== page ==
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Status and Distribution of the Alligator Snapping Turtle (Macrochelys temminckii) in Southeastern Missouri
Paul A. Shipman and J. Daren Riedle

Southeastern Naturalist, Volume 7, Number 2 (2008): 331–338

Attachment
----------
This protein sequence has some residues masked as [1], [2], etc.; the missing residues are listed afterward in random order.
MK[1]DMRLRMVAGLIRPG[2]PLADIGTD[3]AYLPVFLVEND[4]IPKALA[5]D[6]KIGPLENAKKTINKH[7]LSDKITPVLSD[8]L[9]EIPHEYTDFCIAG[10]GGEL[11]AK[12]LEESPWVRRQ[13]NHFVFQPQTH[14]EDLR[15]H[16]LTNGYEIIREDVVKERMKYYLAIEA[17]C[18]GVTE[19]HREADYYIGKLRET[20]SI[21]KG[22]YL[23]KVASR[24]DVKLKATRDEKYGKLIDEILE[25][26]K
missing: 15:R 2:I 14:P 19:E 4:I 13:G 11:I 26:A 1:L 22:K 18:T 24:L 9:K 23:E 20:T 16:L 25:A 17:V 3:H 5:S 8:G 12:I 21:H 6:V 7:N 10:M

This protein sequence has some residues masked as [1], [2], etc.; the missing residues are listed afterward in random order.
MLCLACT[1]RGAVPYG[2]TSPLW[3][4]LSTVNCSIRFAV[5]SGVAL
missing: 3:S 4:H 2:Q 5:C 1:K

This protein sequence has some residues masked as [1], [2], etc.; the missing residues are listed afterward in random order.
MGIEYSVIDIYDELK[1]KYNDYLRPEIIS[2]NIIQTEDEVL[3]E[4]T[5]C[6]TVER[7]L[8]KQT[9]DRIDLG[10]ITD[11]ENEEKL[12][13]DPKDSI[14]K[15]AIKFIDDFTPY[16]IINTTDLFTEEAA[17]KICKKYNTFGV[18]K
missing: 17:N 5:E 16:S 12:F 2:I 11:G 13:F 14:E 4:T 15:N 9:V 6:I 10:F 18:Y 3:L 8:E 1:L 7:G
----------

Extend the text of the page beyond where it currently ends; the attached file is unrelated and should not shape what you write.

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2008 SOUTHEASTERN NATURALIST 7(2):331–338 Status and Distribution of the Alligator Snapping Turtle (Macrochelys temminckii) in Southeastern Missouri Paul A. Shipman1 and J. Daren Riedle2,* Abstract - Macrochelys temminckii Harlan (Alligator Snapping Turtle) is a large aquatic turtle species that has been experiencing population declines throughout its range. Unfortunately, little is known about the species’ basic biology or historic status throughout the majority of its range. In order to better understand the status and distribution of M. temminckii in southeastern Missouri, we visited 50 sites with suitable habitat and trapped at 19 of them in Dunklin, Mississippi, New Madrid, and Pemiscot counties, MO in 1994. We captured 37 M. temminckii at four sites in Pemiscot and Dunklin counties. The Dunklin County site was resampled in 1997, and radio transmitters were attached to 11 Alligator Snapping Turtles (6 males: 4 females: 1 unknown sex). Telemetered turtles were found at microhabitats consisting of more cover, high-density canopy, and lower gradient banks than random locations. We noted a significant difference in turtle size between sites that have and those that have not experienced historical take of Alligator Snapping Turtles. Introduction Macrochelys temminckii Harlan (Alligator Snapping Turtle), the largest freshwater turtle in North America, is known to occur from the Florida panhandle to eastern Texas and Oklahoma (Ernst et al. 1994) and as far north as Kansas and Illinois (Clarke 1981, Galbreath 1961). In Missouri, the Alligator Snapping Turtle is historically known to occur in the Mississippi River and southern Ozarkian drainages (Anderson 1965, Johnson 2000). Pritchard (1989) lists more specific Missouri localities along the White, Black, St. Francis, and Mississippi rivers and records in Ozark and Taney counties, particularly near Bull Shoals Lake. Little is known about their distribution within the Missouri River, as only one specimen has been documented in that stream, near St. Charles. The majority of records of the Alligator Snapping Turtle in Missouri occur along slow-moving rivers associated with the Mississippi Lowlands of southeastern Missouri. The region was historically typified by Taxodium distichum (L.) L.C. Rich. (bald cypress), Nyssa spp. (tupelo) swamps, and bottomland hardwood forest. Lumbering and drainage programs have converted most of the region to agriculture (Johnson 2000). The stream systems originating on the Ozark Plateau are typically stream-fed, clear, and fairly swift (Robison and Buchanan 1988), and Alligator Snapping Turtles occasionally occur in these swift, upland streams (Phelps 2004). 1Department of Biological Sciences, Rochester Institute of Technology, 85 Lomb Memorial Drive, Rochester, NY 14623. 2Department of Life, Earth and Environmental Sciences, West Texas A&M University, Canyon, TX 79016. *Corresponding author - 332 Southeastern Naturalist Vol.7, No. 2 The Alligator Snapping Turtle is thought to be declining throughout its range, with overharvesting and habitat alteration listed as primary causes (Reed et al. 2002). The United States Fish and Wildlife Service proposed listing the Alligator Snapping Turtle as a threatened species in 1984, but listing was precluded due to a lack of ecological information about the species (United States Fish and Wildlife Service 1991). The Alligator Snapping Turtle is currently listed as a species of conservation concern in Missouri (Johnson 2000). Our objectives were to survey the southeastern corner of Missouri, augmenting work done previously by Santhuff (1993), and to determine current distribution and habitat requirements for Alligator Snapping Turtles. Materials and Methods Oxbows, lakes, streams, and rivers were surveyed in Dunklin, New Madrid, Mississippi, and Pemiscot counties, MO, from 6 June to 11 August 1994. The St. Francis River in Dunklin County was re-sampled between April and August 1997. Turtles were trapped using commercial hoop nets that were 2.1 m in length and constructed of 4 hoops (1.05 m in diameter) covered in 2.5-cm square mesh. Nets were set upstream from submerged structures (i.e., logs and log jams) or overhanging trees. Nets were baited with fresh fish suspended by a piece of twine on the hoop furthest from the opening of the trap. We set nets in the late afternoon or evening and checked them the following morning. Sex and mass were recorded for all Alligator Snapping Turtles captured. Turtles were marked by drilling a unique series of holes in the rear marginal scute. Tarred nylon twine was tied through each hole to prevent the hole from growing back during the course of the study. A numbered livestock tag was also attached through one of the holes with nylon straps, to serve as an additional means of identification. Eleven Alligator Snapping Turtles (6 males: 4 females: 1 unknown sex) were outfitted with radio transmitters between 29 April 1997 and 29 October 1997. Turtles were captured and tracked along a disjunct stretch of the St. Francis River adjacent to Wilhelmina Conservation Area, Dunklin County. This “old channel” is a remnant from earlier channelization efforts on the St. Francis River. The 55-g radio transmitters (Wildlife Materials Inc.) were attached by drilling holes in the rear marginal scutes of the carapace and securing them with plastic cable ties. All turtle locations were marked with a GPS unit, and TNTlite v5.8 (MicroImages, Inc.) was used to plot turtle location and movement data. The average distance moved between location fixes and the minimum linear home range (farthest location upstream to the farthest location downstream for each turtle) was calculated. Habitat data were recorded at all turtle locations and at sites representing habitat available to the turtles in the St. Francis River. To represent available habitat, transects were located evenly along the length of the channel used by telemetered turtles. At each transect location, habitat variables were recorded at six points evenly spaced across the width of the stream. A total of 102 transects were surveyed along a 10.7-km stretch of stream. 2008 P.A. Shipman and J.D. Riedle 333 At each turtle location and all transect points, we measured water depth (meters), and percent canopy cover using a concave forest densiometer (Lemmon 1957). The number of tributaries present 25 m up and downstream were also recorded. Amount of cover present was categorized as follows: area cover ranked as none = 0, overhanging tree (not submerged) = 1, overhanging bank = 2, brush pile = 3, single log = 4, or log jam = 5; relative number of fl oating or submerged logs 25 m upstream and downstream ranked as none = 0, one to two = 1, three to five = 2, greater than five = 3; and gradient of nearest bank ranked as 0 to 15 degrees = 0, 15 to 45 degrees = 1, 45 to 90 degrees = 2. Wilks’ lambda multivariate test for overall differences and univariate F-tests to contrast independent variables were used to test for differences between habitat use by Alligator Snapping Turtles and available habitat. To control Type I error, the standard Bonferroni correction was used to determine significance of P-values. Results We visited 50 sites with potential Alligator Snapping Turtle habitat, and trapped at 19 sites in Dunklin, Pemiscot, and Mississippi counties. The remaining sites were either unsuitable for trapping (too shallow), or inaccessible (private property). No sites in New Madrid County were suitable for sampling. Our survey efforts consisted of 275 net nights at nineteen sites in 1994 and 121 additional net nights on the St. Francis River in 1997 (Fig. 1). We captured 37 Alligator Snapping Turtles at four sites, within two general Fig 1. Sites sampled for Alligator Snapping Turtles in Dunklin, Pemiscot, and Mississippi counties, MO in 1994. 334 Southeastern Naturalist Vol.7, No. 2 localities: Wolf Bayou, Pemiscot County, and the St. Francis River, Dunklin County. Eleven Alligator Snapping Turtles were captured in 1997, including one recapture from the 1994 surveys. We obtained 131 locations on ten individuals between 29 April 1997 and 29 October 1997. A field assistant released the 1 unknown sexed animal before obtaining size measurements. Only two locations were obtained for one individual due to either transmitter failure, or the turtle leaving the study site. That individual was removed from subsequent analysis. The mean linear home range for all turtles was 1793.5 m ± 857.1 m (range = 549.7–3322.7 m). There was no significant difference in homerange size between sexes (t = -1.734, df = 8, P = 0.126) nor did the distances moved between core sites differ significantly (t = -1.931, df = 7, P = 0.094), although females made longer movements in both cases (Table 1). Turtles prefered specific microhabitats that contained submerged cover and differed from the available habitat at transect sites (Wilks’ lambda F6, 182 = 15.5, P < 0.001) by having significantly more cover, lower gradient banks, and higher percentage canopy cover (Table 2). We noticed a marked size difference between individuals of Alligator Snapping Turtles at Wolf Bayou and the St. Francis River. These data were pooled with earlier survey data collected by Santhuff (1993) on the Black River System in Missouri to test for size differences between populations (Table 3). A one-way analysis of variance (ANOVA) was used to test for differences in mass between populations. Pooling weights from all individuals at all sites, there was no significant difference in mass between populations (F2,51 = 0.801, P = 0.465). Several individuals that could not be sexed due to their small size were dropped from the analysis (five from the Black River drainage and three from the St. Francis River). Among adult turtles, there was a significant difference in mass between populations (ANOVA: F2, 43 Table 2. Means (± 1 SD) and univariate F-test P-values for comparison of microhabitat variables of core sites with available habitat in the old channel of the St. Francis River (P to reject H0 = 0.006) Variable Core sites mean (SD) Available habitat mean (SD) P-value Cover 2.18 ± 2.02 0.94 ± 1.66 <0.0001 Canopy (%) 45.63 ± 38.89 26.38 ± 35.88 <0.0001 Bank rise 1.34 ± 0.94 2.03 ± 0.86 <0.0001 Area cover 1.57 ± 0.96 1.47 ± 0.61 0.8411 Depth (m) 2.52 ± 0.70 2.40 ± 1.05 0.3777 # of tributaries 0.06 ± 0.23 0.12 ± 0.32 0.1511 Table 1. Mean home-range size (± 1 SD) and mean distance moved between core sites (± 1 SD) by male and female Alligator Snapping Turtles. Sex n Mean home range (m) Mean distance moved between core sites (m) Male 5 1309.5 ± 566.8 232.2 ± 108.4 Female 4 2207.4 ± 980.5 361.7 ± 87.5 2008 P.A. Shipman and J.D. Riedle 335 = 11.979, P < 0.001). The Wolf Bayou and Black River turtles were larger than those in the St. Francis River. However, there was no difference in mass between turtles in Wolf Bayou and the Black River. Discussion The Alligator Snapping Turtle has been impacted heavily in southeastern Missouri, largely due to habitat alteration. We were only able to sample 38% of the 50 sites visited. Most sites had been manipulated for channelization or drained and converted to agriculture fields. Riedle et al. (2005) noted a drastic decline of Alligator Snapping Turtles in Oklahoma, due in part to habitat degradation because of stream channelization and thermal alteration by hypolimnetic releases from impoundments. Alteration of stream channels turns a low energy meandering system with high habitat diversity into a high-energy system with low habitat diversity (Moll and Moll 2000). Straightening a stream channel decreases availability of cover sites and potentially reduces foraging opportunities for Alligator Snapping Turtles. Draining of backwater habitats along the Mississippi River fl oodplain has probably had a major detrimental effect on not only Alligator Snapping Turtles, but other turtle species as well. Conversion of these areas to agriculture has the obvious effect of removing any available aquatic habitat. In addition to habitat conversion, chemical runoff and erosion associated with agricultural fields may have affected turtle populations. Heck (1998) and Riedle et al. (2005) noted that these same factors may have contributed to the decline of Alligator Snapping Turtles in eastern Oklahoma. Results from radio-telemetry efforts were very similar to those conducted on this species in Kansas (Shipman 1993), Oklahoma (Riedle et al. 2006), and Louisiana (Harrel et al. 1996, Sloan and Taylor 1987), including the species’ relationship to submerged cover sites as resting and/or foraging sites. Although there were no significant differences in distances moved, or homerange size between sexes, females did make longer movements than males. Riedle et al. (2006) noted that females also made longer movements and had significantly larger home ranges during the course of their Oklahoma study. We did lose one individual to either transmitter failure or movement out of the study site. A long-distance movement is a likely scenario, and has been reported in several other instances. Wickham (1922) reported on an individual in Oklahoma that moved between 27–30 km in 3 years. Shipman et Table 3. Mean mass, standard deviation, and range of adult and sub-adult Alligator Snapping Turtles from three populations. Population n Mean mass (kg) Range SD Wolf Bayou 20 15.9 6.2–24.0 5.4 St. Francis River 14 7.4 3.3–11.7 2.7 Black River* 15 15.1 7.3–33.6 6.8 Pooled Statistics 49 13.2 3.3–33.6 6.4 *Data taken from Santhuff (1993). 336 Southeastern Naturalist Vol.7, No. 2 al. (1991) noted a 7-km movement in 5 years by an individual in Kansas. A shorter-term movement of 16 km in a 2-month time period was documented in Oklahoma (Riedle et al. 2006). Commercial harvest of Alligator Snapping Turtles may have contributed to local declines of the species in Missouri. There is evidence for historical harvest of Alligator Snapping Turtles on the St. Francis River in both Missouri and Arkansas. Until 1993, Arkansas allowed the commercial harvest of Alligator Snapping Turtles (Santhuff 1993). The old channel of the St. Francis River is 4.8 km from the Arkansas/Missouri border, where the main channel becomes the political boundary separating the two states. Legally, harvest could take place along the Arkansas side of the river pior to 1993. Lacking data on the number of turtles harvested, and in the absence of preharvest population data, there is no direct evidence that commercial harvest of Alligator Snapping Turtles had a detrimental effect on their populations. Several observations during the course of both Santhuff’s (1993) study and ours have led us to the conclusion that harvest did impact Alligator Snapping Turtle numbers on the St. Francis River. First, individuals of Alligator Snapping Turtles captured on the St. Francis River were smaller than at other sites, suggesting recent removal of larger adults. As we moved south along the river, particularly where it bordered Arkansas, no Alligator Snapping Turtles were captured despite the presence of seemingly suitable habitat. Santhuff captured one small individual (160 mm midline carapace length [MCL]) on the Ben Cash Wildlife Area (BCWA) during his 1993 survey. We resampled this site in 1994, but captured no Alligator Snapping Turtles. Large individuals have been reported on the St. Francis River; a 58-kg male was captured near BCWA prior to the initiation of our 1994 survey (Tom Johnson, Missouri Department of Conservation, Jefferson City, MO, pers. comm.). Similar trends in size disparity between harvested and unharvested sites have also been documented in Arkansas (Trauth et al. 1998), Georgia (Jensen and Birkhead 2003), and Oklahoma (Riedle et al., in press). Incidental mortality of Alligator Snapping Turtles due to trotlines and setlines has been reported in Kansas by Shipman (1993). Moll and Moll (2004) describe the use of baited setlines for commercial turtle harvest. During the course of this study, we observed several hundred setlines and trotlines in the old channel of the St. Francis River. On one occasion, we removed a live Apalone spinifera LeSueur (Spiny Softshell Turtle) that was snagged on a setline. Santhuff (1993) found one dead and one living Alligator Snapping Turtle snagged on setlines during his survey. Unattended fishing gear is not allowed in Wolf Bayou, possibly reducing direct take of Alligator Snapping Turtles at that site. Habitat loss has greatly reduced the number of sites where Alligator Snapping Turtles might occur in southeast Missouri, but reducing the threat of take will allow the species to recover at sites where suitable habitat still occurs. There is still habitat available along stretches of the St. Francis River in Dunklin County, although the only turtles captured during our surveys 2008 P.A. Shipman and J.D. Riedle 337 were in stream segments not shared with Arkansas. Congdon et al. (1993, 1994) demonstrated that any harvest of turtles is not viable. Riedle et al. (in press) provided evidence that with the removal of harvest, Alligator Snapping Turtles will recover over time. Continued protection of habitat and possible reintroductions to former parts of the turtles range should secure their future in unaltered segments of their range in southeastern Missouri. Acknowledgments We would like to thank the Natural History Division of the Missouri Department of Conservation (MDC) for funding this project. The staff at the MDC Southeast Regional Office in Cape Girardeau, the New Madrid Forestry Office, the Duck Creek Conservation Area, and the Otter Slough Conservation Area provided logistical support. We also want to thank K. Cole and A. Neeley for assistance in the field. Literature Cited Anderson, P. 1965. The Reptiles of Missouri. University of Missouri Press, Columbia, MO. 330 pp. Clarke, R.F. 1981. A record of the Alligator Snapping Turtle, Macroclemys temminckii (Testudines: Chelydridae), in Kansas. Transactions of the Kansas Academy of Science 84:59–60. Congdon, J.D., A.E. Dunham, and R.C. van Loben Sels. 1993. Delayed sexual maturity and demographics of Blanding’s Turtles (Emydoidea blandingii): Implications for conservation and management of long-lived organisms. Conservation Biology 7:826–833. Congdon, J.D., A.E. Dunham, and R.C. van Loben Sels. 1994. Demographics of Common Snapping Turtles (Chelydra serpentina): Implications for conservation and management of long-lived organisms. American Zoologist 34:397–408. Ernst, C.H., J.E. Lovich, and R.W. Barbour. 1994. Turtles of the United States and Canada. Smithsonian Institution Press, Washington, DC. 313 pp. Galbreath, E.C. 1961. Two Alligator Snappers, Macroclemys temminckii, from southern Illinois. Transactions of the Illinois State Academy of Science 54:134–135. Harrel, J.B., C.M. Allen, and S.J. Herbert. 1996. Movements and habitat use of subadult Alligator Snapping Turtles, Macroclemys temminckii, in Louisiana. American Midland Naturalist 135:60–67. Heck, B.A. 1998. The Alligator Snapping Turtle (Macroclemys temminckii) in southeast Oklahoma. Proceedings of the Oklahoma Academy of Science 78:53–58. Jensen, J.B., and W.S. Birkhead. 2003. Distribution and status of the Alligator Snapping Turtle (Macrochelys temminckii) in Georgia. Southeastern Naturalist 2: 25–34. Johnson, T.R. 2000. The Amphibians and Reptiles of Missouri. 2nd Edition. Missouri Department of Conservation, Jefferson City, MO. 400 pp. Lemmon, P.E. 1957. A new instrument for measuring forest overstory density. Journal of Forestry 55:667–668. Moll, E.O., and D. Moll. 2000. Conservation of river turtles. Pp 126–155, In M.W. Klemens (Ed.). Turtle Conservation. Smithsonian Institution Press, Washington DC. 334 pp. 338 Southeastern Naturalist Vol.7, No. 2 Moll, D., and E.O. Moll. 2004. The Ecology, Exploitation, and Conservation of River Turtles. Oxford University Press, Oxford, UK. 393 pp. Phelps, J.P. 2004. Aquatic turtles of diversely managed watersheds in the Ouachita Mountains, Arkansas. Pages 183–186, In J.M. Guldin (Ed.). Ouachita and Ozark Mountains Symposium: Ecosystem Management Research. General Technical Report SRS-74. Department of Agriculture, Forest Service, Southern Research Station, Asheville, NC. Pritchard, P.C.H. 1989. The Alligator Snapping Turtle: Biology and Conservation. Milwaukee Public Museum, Milwaukee, WI. 104 pp. Reed, R.N., J. Congdon, and J.W. Gibbons. 2002. The Alligator Snapping Turtle [Macrochelys (Macroclemys) temminckii]: A review of ecology, life history, and conservation, with demographic analyses of the sustainability of take from wild populations. Report, Division of Scientific Authority, United States Fish and Wildlife Service, Arlington, VA. 17 pp. Riedle, J.D., P.A. Shipman, S.F. Fox, and D.M. Leslie, Jr. 2005. Status and distribution of the Alligator Snapping Turtle Macrochelys temminckii in Oklahoma. The Southwestern Naturalist 50:79–84. Riedle, J.D., P.A. Shipman, S.F. Fox, D.M. Leslie, Jr. 2006. Microhabitat use, home range, and movements of the Alligator Snapping Turtle Macrochelys temminckii in Oklahoma. The Southwestern Naturalist 51:35–40. Riedle, J.D., P.A. Shipman, S.F. Fox, J.C. Hackler, and D.M. Leslie, Jr. In press. Population structure of the Alligator Snapping Turtle, Macrochelys temminckii, on the western edge of its distribution. Chelonian Conservation and Biology. Robison, H.W., and T.M. Buchanan. 1988. Fishes of Arkansas. The University of Arkansas Press, Fayetteville, AR. 536 pp. Santhuff, S.D. 1993. Alligator Snapping Turtle, Macroclemys temminckii, trap, mark, and release project 1993. Final Report to the Missouri Department of Conservation, Jefferson City, MO. 17 pp. Shipman, P.A. 1993. Alligator Snapping Turtle: Habitat selection, movements, and natural history in southeast Kansas. M.Sc. Thesis. Emporia State University, Emporia, KS. 90 pp. Shipman, P.A., D.R. Edds, and D. Blex. 1991. Report on the recapture of an Alligator Snapping Turtle (Macroclemys temminckii) in Kansas. Kansas Herpetological Society Newsletter 85:8–9. Sloan, K.N., and D. Taylor. 1987. Habitats and movements of adult Alligator Snapping Turtles in northeast Louisiana. Proceedings of the annual conference of Southeastern Association of Fish and Wildlife Agencies 41:343–348. Trauth, S.E., J.D. Wilhide, and A. Holt. 1998. Population structure and movement patterns of Alligator Snapping Turtles (Macroclemys temminckii) in northeastern Arkansas. Chelonian Conservation and Biology 3:64–70. United States Fish and Wildlife Service (USFWS). 1991. 1991 status review of the Alligator Snapping Turtle (Macroclemmys temminckii). Endangered Species Office, Jackson, MS. 26 pp. Wickham, M.M. 1922. Notes on the migration of Macrochelys lacertina. Proceedings of the Oklahoma Academy of Science 2:20–22.